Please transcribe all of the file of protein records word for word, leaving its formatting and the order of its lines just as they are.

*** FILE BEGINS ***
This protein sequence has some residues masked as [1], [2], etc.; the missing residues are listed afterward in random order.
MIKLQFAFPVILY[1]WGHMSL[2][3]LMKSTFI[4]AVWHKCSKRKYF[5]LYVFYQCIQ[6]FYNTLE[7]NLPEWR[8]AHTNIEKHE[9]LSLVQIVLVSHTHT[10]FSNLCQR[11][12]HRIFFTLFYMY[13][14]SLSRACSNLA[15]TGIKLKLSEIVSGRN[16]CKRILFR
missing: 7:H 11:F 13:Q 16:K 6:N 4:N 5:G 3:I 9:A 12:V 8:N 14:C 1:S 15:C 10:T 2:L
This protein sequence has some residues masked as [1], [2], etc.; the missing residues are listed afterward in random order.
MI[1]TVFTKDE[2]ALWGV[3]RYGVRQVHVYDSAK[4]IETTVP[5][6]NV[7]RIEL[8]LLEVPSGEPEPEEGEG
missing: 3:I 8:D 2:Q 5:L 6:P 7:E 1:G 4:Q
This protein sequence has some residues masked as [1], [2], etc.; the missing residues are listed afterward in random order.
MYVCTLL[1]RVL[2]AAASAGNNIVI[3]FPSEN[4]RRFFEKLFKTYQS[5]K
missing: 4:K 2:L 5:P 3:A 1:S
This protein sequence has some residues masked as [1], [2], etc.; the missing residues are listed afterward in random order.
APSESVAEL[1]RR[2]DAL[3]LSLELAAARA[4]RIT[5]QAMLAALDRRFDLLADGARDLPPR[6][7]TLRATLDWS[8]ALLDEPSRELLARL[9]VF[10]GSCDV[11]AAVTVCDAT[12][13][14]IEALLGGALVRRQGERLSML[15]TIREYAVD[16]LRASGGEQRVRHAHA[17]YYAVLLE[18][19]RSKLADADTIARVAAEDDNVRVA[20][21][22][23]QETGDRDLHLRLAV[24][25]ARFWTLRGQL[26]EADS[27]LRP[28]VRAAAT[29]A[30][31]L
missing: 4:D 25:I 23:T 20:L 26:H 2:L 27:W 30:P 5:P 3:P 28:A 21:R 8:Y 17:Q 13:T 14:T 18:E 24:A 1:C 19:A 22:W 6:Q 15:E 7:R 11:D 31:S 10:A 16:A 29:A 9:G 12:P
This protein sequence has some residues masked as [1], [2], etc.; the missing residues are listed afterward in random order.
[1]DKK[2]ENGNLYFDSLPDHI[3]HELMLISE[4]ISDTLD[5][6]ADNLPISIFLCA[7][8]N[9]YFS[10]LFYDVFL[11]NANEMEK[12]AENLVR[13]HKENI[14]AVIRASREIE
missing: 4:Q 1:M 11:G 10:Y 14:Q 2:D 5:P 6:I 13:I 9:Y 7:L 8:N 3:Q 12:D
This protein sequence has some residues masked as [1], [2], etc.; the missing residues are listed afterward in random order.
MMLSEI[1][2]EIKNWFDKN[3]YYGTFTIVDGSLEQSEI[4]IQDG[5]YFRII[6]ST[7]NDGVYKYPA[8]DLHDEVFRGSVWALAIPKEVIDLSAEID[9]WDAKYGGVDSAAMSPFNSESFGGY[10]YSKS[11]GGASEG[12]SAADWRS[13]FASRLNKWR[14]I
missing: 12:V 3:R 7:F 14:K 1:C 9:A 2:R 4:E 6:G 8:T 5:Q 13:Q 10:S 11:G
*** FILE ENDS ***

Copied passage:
This protein sequence has some residues masked as [1], [2], etc.; the missing residues are listed afterward in random order.
MIKLQFAFPVILY[1]WGHMSL[2][3]LMKSTFI[4]AVWHKCSKRKYF[5]LYVFYQCIQ[6]FYNTLE[7]NLPEWR[8]AHTNIEKHE[9]LSLVQIVLVSHTHT[10]FSNLCQR[11][12]HRIFFTLFYMY[13][14]SLSRACSNLA[15]TGIKLKLSEIVSGRN[16]CKRILFR
missing: 7:H 11:F 13:Q 16:K 6:N 4:N 5:G 3:I 9:A 12:V 8:N 14:C 1:S 15:C 10:T 2:L
This protein sequence has some residues masked as [1], [2], etc.; the missing residues are listed afterward in random order.
MI[1]TVFTKDE[2]ALWGV[3]RYGVRQVHVYDSAK[4]IETTVP[5][6]NV[7]RIEL[8]LLEVPSGEPEPEEGEG
missing: 3:I 8:D 2:Q 5:L 6:P 7:E 1:G 4:Q
This protein sequence has some residues masked as [1], [2], etc.; the missing residues are listed afterward in random order.
MYVCTLL[1]RVL[2]AAASAGNNIVI[3]FPSEN[4]RRFFEKLFKTYQS[5]K
missing: 4:K 2:L 5:P 3:A 1:S
This protein sequence has some residues masked as [1], [2], etc.; the missing residues are listed afterward in random order.
APSESVAEL[1]RR[2]DAL[3]LSLELAAARA[4]RIT[5]QAMLAALDRRFDLLADGARDLPPR[6][7]TLRATLDWS[8]ALLDEPSRELLARL[9]VF[10]GSCDV[11]AAVTVCDAT[12][13][14]IEALLGGALVRRQGERLSML[15]TIREYAVD[16]LRASGGEQRVRHAHA[17]YYAVLLE[18][19]RSKLADADTIARVAAEDDNVRVA[20][21][22][23]QETGDRDLHLRLAV[24][25]ARFWTLRGQL[26]EADS[27]LRP[28]VRAAAT[29]A[30][31]L
missing: 4:D 25:I 23:T 20:L 26:H 2:L 27:W 30:P 5:P 3:P 28:A 21:R 8:Y 17:Q 13:T 14:T 18:E 24:A 1:C 19:A 22:W 6:Q 15:E 7:R 11:D 31:S 10:A 16:A 29:A 9:G 12:P
This protein sequence has some residues masked as [1], [2], etc.; the missing residues are listed afterward in random order.
[1]DKK[2]ENGNLYFDSLPDHI[3]HELMLISE[4]ISDTLD[5][6]ADNLPISIFLCA[7][8]N[9]YFS[10]LFYDVFL[11]NANEMEK[12]AENLVR[13]HKENI[14]AVIRASREIE
missing: 4:Q 1:M 11:G 10:Y 14:Q 2:D 5:P 6:I 13:I 9:Y 7:L 8:N 3:Q 12:D
This protein sequence has some residues masked as [1], [2], etc.; the missing residues are listed afterward in random order.
MMLSEI[1][2]EIKNWFDKN[3]YYGTFTIVDGSLEQSEI[4]IQDG[5]YFRII[6]ST[7]NDGVYKYPA[8]DLHDEVFRGSVWALAIPKEVIDLSAEID[9]WDAKYGGVDSAAMSPFNSESFGGY[10]YSKS[11]GGASEG[12]SAADWRS[13]FASRLNKWR[14]I
missing: 12:V 3:R 7:F 14:K 1:C 9:A 2:R 4:E 6:G 8:T 5:Q 13:Q 10:S 11:G